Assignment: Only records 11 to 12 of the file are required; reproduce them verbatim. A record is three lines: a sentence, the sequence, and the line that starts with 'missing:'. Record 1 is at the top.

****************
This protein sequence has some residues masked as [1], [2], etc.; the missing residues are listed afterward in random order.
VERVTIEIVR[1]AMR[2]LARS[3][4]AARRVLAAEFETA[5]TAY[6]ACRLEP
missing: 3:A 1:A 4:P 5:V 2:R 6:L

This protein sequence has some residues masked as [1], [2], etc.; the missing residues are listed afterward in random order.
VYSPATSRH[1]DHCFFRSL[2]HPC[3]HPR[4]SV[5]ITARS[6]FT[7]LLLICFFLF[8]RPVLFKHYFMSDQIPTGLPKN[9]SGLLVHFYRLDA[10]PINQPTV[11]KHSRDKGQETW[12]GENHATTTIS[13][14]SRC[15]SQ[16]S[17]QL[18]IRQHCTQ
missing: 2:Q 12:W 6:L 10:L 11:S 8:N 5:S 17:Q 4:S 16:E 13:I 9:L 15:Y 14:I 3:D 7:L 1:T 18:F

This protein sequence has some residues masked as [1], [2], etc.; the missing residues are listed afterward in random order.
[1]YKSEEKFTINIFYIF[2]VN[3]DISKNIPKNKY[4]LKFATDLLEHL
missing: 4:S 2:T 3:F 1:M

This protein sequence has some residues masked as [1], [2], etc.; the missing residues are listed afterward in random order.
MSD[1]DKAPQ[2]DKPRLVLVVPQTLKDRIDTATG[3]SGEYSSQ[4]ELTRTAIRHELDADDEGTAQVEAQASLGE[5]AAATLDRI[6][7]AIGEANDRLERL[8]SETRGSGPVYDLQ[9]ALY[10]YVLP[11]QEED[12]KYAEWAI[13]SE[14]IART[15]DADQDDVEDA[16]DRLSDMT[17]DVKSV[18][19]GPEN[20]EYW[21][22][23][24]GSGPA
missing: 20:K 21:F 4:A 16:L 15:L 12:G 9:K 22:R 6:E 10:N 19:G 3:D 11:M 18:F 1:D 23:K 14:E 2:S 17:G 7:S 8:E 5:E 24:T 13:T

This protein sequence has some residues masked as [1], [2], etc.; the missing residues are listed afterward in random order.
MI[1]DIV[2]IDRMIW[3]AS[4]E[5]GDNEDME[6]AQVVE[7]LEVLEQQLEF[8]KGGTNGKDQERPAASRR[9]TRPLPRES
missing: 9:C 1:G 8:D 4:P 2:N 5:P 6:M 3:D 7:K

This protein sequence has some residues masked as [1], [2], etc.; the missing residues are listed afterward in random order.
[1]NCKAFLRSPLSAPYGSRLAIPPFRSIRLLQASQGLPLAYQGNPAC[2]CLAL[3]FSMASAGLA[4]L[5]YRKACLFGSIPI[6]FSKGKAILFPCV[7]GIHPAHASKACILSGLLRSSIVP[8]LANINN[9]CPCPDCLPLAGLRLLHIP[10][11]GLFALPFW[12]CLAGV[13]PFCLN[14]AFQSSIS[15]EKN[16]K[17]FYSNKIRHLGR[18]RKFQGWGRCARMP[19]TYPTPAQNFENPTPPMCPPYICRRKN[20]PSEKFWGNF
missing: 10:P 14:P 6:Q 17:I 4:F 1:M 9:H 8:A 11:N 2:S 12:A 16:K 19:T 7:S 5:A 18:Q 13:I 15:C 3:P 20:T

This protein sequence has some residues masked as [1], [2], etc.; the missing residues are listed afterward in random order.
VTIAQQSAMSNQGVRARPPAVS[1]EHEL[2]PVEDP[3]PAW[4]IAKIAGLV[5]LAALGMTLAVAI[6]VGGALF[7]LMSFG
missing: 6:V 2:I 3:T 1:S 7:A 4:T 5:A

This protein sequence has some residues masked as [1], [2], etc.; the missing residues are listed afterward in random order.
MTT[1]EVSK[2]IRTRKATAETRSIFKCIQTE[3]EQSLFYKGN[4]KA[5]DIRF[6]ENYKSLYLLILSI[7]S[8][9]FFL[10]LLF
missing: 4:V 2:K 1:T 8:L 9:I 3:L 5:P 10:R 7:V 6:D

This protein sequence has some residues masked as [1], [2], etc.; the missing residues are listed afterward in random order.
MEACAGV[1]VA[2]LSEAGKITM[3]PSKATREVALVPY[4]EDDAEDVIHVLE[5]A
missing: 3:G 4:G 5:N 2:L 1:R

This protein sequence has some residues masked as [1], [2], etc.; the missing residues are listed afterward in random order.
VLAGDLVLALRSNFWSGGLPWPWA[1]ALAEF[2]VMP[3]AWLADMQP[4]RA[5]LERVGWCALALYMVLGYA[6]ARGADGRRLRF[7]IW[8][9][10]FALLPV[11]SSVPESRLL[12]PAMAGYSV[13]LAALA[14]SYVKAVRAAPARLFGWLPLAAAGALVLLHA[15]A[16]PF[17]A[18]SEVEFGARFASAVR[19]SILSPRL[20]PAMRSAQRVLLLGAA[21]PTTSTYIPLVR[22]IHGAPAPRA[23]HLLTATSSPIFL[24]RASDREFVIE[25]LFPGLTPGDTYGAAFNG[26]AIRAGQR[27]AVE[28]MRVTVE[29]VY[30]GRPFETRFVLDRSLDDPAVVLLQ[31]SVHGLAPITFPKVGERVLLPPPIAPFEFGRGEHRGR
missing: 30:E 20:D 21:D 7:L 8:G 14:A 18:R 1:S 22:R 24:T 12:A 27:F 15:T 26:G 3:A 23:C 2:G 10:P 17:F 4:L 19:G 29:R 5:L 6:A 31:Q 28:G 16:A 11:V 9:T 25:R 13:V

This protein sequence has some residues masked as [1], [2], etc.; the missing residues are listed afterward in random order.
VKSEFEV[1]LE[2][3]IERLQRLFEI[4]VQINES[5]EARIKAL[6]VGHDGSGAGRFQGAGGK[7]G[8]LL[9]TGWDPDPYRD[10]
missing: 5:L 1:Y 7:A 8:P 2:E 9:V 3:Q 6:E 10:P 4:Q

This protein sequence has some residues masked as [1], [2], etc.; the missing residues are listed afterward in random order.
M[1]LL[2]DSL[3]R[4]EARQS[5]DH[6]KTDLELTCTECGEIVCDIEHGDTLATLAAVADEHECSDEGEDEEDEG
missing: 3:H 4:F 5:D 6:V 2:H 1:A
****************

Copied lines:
This protein sequence has some residues masked as [1], [2], etc.; the missing residues are listed afterward in random order.
VKSEFEV[1]LE[2][3]IERLQRLFEI[4]VQINES[5]EARIKAL[6]VGHDGSGAGRFQGAGGK[7]G[8]LL[9]TGWDPDPYRD[10]
missing: 5:L 1:Y 7:A 8:P 2:E 9:V 3:Q 6:E 10:P 4:Q

This protein sequence has some residues masked as [1], [2], etc.; the missing residues are listed afterward in random order.
M[1]LL[2]DSL[3]R[4]EARQS[5]DH[6]KTDLELTCTECGEIVCDIEHGDTLATLAAVADEHECSDEGEDEEDEG
missing: 3:H 4:F 5:D 6:V 2:H 1:A